access to these life-saving vaccines.”
The delivery of COVID-19 vaccines during 2021 will be the fastest and largest global deployment of novel vaccines in history. The COVAX Facility aims, by the end of 2021, to deliver at least 2 billion doses of safe, effective and quality-assured vaccines
to all participating countries, including at least 1.3 billion doses to the 92 AMC-eligible countries and economies, at the same time as wealthier nations.
The Gavi-administered COVAX Facility forms a key part of the COVAX pillar (COVAX) of the Access to COVID-19 Tools (ACT) Accelerator, a ground-breaking global collaboration to accelerate the development, production, and equitable access to COVID-19 tests,
treatments, and vaccines. COVAX is co-led by Gavi, the Coalition for Epidemic Preparedness Innovations (CEPI) and WHO, working in partnership with developed and developing country vaccine manufacturers.
The World Health Organization provides global leadership in public health within the United Nations system. Founded in 1948, WHO works with 194 Member States, across six regions and from 149 offices, to promote health, keep the world
safe and serve the vulnerable. Our goal for 2019-2023 is to ensure that a billion more people have universal health coverage, to protect a billion more people from health emergencies, and provide a further billion people with better health and wellbeing.
Gavi, the Vaccine Alliance is a public-private partnership that helps vaccinate half the world’s children against some of the world’s deadliest diseases. Since its inception in 2000, Gavi has helped to immunise a whole generation – over
822 million children – and prevented more than 14 million deaths, helping to halve child mortality in 73 developing countries. Gavi also plays a key role in improving global health security by supporting health systems as well as funding global
stockpiles for Ebola, cholera, meningitis and yellow fever vaccines. After two decades of progress, Gavi is now focused on protecting the next generation and reaching the unvaccinated children still being left behind, employing innovative finance
and the latest technology – from drones to biometrics – to save millions more lives, prevent outbreaks before they can spread and help countries on the road to self-sufficiency. Learn more at www.gavi.org and connect with us on Facebook and Twitter.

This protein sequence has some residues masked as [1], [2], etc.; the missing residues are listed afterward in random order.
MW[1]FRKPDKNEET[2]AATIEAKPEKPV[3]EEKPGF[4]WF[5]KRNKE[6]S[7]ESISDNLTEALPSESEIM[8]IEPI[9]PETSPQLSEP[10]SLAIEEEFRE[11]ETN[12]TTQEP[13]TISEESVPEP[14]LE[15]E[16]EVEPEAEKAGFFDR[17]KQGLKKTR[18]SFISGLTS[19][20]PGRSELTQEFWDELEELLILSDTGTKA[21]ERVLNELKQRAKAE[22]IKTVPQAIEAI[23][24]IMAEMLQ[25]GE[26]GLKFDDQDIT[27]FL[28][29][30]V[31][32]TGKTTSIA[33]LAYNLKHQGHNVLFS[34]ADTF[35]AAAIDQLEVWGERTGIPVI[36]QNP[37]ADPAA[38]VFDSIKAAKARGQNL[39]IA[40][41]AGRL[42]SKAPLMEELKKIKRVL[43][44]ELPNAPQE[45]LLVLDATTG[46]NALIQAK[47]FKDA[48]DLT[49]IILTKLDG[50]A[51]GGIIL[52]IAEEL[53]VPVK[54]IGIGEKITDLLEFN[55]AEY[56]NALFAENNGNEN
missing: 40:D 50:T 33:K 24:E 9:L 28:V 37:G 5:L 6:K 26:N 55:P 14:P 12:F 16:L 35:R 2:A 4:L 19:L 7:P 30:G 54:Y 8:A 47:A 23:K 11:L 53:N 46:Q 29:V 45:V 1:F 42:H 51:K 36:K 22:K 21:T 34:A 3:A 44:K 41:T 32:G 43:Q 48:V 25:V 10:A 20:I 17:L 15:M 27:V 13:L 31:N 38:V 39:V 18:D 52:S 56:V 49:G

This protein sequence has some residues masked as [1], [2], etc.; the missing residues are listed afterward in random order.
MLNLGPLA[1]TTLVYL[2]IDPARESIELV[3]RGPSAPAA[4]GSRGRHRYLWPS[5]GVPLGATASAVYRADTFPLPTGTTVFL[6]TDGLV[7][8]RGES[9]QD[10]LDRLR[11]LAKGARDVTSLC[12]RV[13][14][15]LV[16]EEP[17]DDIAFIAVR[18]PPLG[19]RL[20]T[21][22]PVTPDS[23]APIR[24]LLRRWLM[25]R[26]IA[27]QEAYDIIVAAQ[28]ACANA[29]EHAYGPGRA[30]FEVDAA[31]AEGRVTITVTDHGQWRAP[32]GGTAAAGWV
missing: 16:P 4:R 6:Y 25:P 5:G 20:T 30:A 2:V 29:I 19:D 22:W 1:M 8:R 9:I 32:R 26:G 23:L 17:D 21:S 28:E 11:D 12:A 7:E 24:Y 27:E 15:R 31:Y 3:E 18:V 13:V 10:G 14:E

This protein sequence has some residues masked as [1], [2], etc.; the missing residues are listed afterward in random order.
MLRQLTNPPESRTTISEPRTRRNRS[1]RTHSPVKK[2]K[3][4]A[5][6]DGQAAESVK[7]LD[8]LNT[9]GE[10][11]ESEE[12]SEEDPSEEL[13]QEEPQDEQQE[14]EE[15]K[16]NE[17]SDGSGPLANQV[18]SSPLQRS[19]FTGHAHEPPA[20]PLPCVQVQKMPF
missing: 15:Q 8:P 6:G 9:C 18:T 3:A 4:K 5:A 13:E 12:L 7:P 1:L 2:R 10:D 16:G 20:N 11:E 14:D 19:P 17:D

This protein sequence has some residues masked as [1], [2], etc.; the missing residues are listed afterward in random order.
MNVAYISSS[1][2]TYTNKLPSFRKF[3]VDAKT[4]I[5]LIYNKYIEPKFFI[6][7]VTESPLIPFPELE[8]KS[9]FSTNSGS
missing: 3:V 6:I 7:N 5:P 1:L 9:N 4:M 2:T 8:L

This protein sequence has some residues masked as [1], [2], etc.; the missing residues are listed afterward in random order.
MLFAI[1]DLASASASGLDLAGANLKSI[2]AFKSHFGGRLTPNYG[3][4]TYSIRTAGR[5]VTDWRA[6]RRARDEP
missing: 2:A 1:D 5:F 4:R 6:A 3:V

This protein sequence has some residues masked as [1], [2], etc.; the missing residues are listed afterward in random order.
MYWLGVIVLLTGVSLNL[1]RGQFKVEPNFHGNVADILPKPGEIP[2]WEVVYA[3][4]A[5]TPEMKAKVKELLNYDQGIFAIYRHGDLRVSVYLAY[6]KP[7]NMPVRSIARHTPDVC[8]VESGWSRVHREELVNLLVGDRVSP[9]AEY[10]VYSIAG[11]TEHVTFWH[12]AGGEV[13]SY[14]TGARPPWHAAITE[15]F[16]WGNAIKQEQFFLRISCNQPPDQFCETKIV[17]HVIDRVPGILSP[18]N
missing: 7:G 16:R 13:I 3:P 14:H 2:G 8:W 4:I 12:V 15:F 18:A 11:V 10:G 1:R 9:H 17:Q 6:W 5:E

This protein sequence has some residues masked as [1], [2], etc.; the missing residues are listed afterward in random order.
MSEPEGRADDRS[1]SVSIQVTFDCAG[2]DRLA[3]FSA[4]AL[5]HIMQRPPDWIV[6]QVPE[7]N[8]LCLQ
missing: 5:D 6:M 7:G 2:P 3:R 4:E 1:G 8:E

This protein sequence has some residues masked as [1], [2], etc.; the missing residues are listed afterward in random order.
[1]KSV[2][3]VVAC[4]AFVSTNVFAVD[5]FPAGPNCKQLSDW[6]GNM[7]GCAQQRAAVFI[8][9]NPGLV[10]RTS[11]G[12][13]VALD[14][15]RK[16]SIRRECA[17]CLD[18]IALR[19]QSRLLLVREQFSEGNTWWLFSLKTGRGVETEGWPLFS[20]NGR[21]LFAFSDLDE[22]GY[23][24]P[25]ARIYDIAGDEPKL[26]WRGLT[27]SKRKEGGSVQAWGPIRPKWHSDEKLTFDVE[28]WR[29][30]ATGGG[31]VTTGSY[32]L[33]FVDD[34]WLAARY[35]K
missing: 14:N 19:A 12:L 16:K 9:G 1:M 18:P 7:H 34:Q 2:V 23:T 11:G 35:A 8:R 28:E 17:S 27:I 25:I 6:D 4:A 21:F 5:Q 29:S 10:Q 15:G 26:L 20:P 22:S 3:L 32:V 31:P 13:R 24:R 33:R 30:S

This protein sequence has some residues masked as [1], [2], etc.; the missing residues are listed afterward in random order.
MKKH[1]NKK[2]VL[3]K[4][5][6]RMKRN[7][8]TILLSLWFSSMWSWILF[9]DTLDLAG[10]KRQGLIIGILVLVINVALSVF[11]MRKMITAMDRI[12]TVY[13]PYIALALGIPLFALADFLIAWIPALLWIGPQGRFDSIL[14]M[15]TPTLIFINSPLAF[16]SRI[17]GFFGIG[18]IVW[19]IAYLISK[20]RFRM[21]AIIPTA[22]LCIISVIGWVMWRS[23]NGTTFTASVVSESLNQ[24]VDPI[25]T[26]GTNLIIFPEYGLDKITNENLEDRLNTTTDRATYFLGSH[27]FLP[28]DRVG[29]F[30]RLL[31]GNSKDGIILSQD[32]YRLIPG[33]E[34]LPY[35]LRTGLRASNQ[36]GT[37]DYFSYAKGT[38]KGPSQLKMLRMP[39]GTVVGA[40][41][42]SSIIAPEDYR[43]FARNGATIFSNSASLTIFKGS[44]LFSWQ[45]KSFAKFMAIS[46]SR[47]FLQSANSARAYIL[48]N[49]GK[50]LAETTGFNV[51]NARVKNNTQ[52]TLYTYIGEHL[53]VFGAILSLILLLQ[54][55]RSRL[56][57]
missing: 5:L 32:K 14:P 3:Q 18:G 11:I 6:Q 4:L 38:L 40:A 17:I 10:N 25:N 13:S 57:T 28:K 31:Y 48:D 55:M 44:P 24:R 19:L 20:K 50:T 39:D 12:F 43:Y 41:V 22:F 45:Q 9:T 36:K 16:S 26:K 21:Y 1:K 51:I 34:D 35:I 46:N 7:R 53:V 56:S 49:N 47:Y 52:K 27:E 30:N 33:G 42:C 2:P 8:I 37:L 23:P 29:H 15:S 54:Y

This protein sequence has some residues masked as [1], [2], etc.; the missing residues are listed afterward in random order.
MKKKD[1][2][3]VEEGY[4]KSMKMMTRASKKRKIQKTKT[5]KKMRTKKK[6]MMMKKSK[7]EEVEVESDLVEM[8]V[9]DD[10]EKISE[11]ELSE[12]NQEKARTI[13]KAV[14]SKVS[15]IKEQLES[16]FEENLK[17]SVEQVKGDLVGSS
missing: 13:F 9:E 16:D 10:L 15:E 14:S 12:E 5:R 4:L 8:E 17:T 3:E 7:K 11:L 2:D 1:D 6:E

The Vaccine Alliance brings together developing country and donor governments, the World Health Organization, UNICEF, the World Bank, the vaccine industry, technical agencies, civil society, the Bill & Melinda Gates Foundation and other private sector
partners. View the full list of donor governments and other leading organizations that fund Gavi’s work here.
Chubb is the world's largest publicly traded property and casualty insurance company. With operations in 54 countries and territories, Chubb provides commercial and personal property and casualty insurance, personal accident and supplemental health insurance,
reinsurance and life insurance to a diverse group of clients. As an underwriting company, we assess, assume and manage risk with insight and discipline. We service and pay our claims fairly and promptly. The company is also defined by its extensive
product and service offerings, broad distribution capabilities, exceptional financial strength and local operations globally. Parent company Chubb Limited is listed on the New York Stock Exchange (NYSE: CB) and is a component of the S&P 500 index.
Chubb maintains executive offices in Zurich, New York, London, Paris and other locations, and employs approximately 31,000 people worldwide. Additional information can be found at: www.chubb.com
ESIS, Inc. provides claim and risk management services to a wide variety of commercial clients. Our innovative best-in-class approach to program design, integration, and achievement of results aligns with the needs and expectations of our clients' unique risk management needs. With more than 66 years of experience and offerings in both the U.S. and globally, ESIS provides one of the industry's broadest selections of risk management solutions covering both pre- and post-loss services.
We extend our condolences to our Tanzanian sisters and brothers on the recent passing of a senior Tanzanian leader as well as the government’s Chief Secretary.
In late January, I joined Dr Matshidiso Moeti, the WHO Director for the African Region, in urging Tanzania to scale public health measures against COVID-19 and to prepare for vaccination. I also encouraged the sharing of data in light of reports of COVID-19 cases among travellers.
Since then I have spoken with several authorities in Tanzania but WHO is yet to receive any information regarding what measures Tanzania is taking to respond to the pandemic.
This situation remains very concerning. I renew my call for Tanzania to start reporting COVID-19 cases and share data. I also call on Tanzania to implement the public health measures that we know work in breaking the chains of transmission, and to prepare for vaccination.
A number of Tanzanians travelling to neighbouring countries and beyond have tested positive for COVID-19. This underscores the need for Tanzania to take robust action both to safeguard their own people and protect populations in these countries and beyond.
COVID-19 is a serious disease that can cause severe illness and even death. National authorities everywhere must do all they can to protect people and save lives and WHO stands ready to support them in the response against this deadly virus.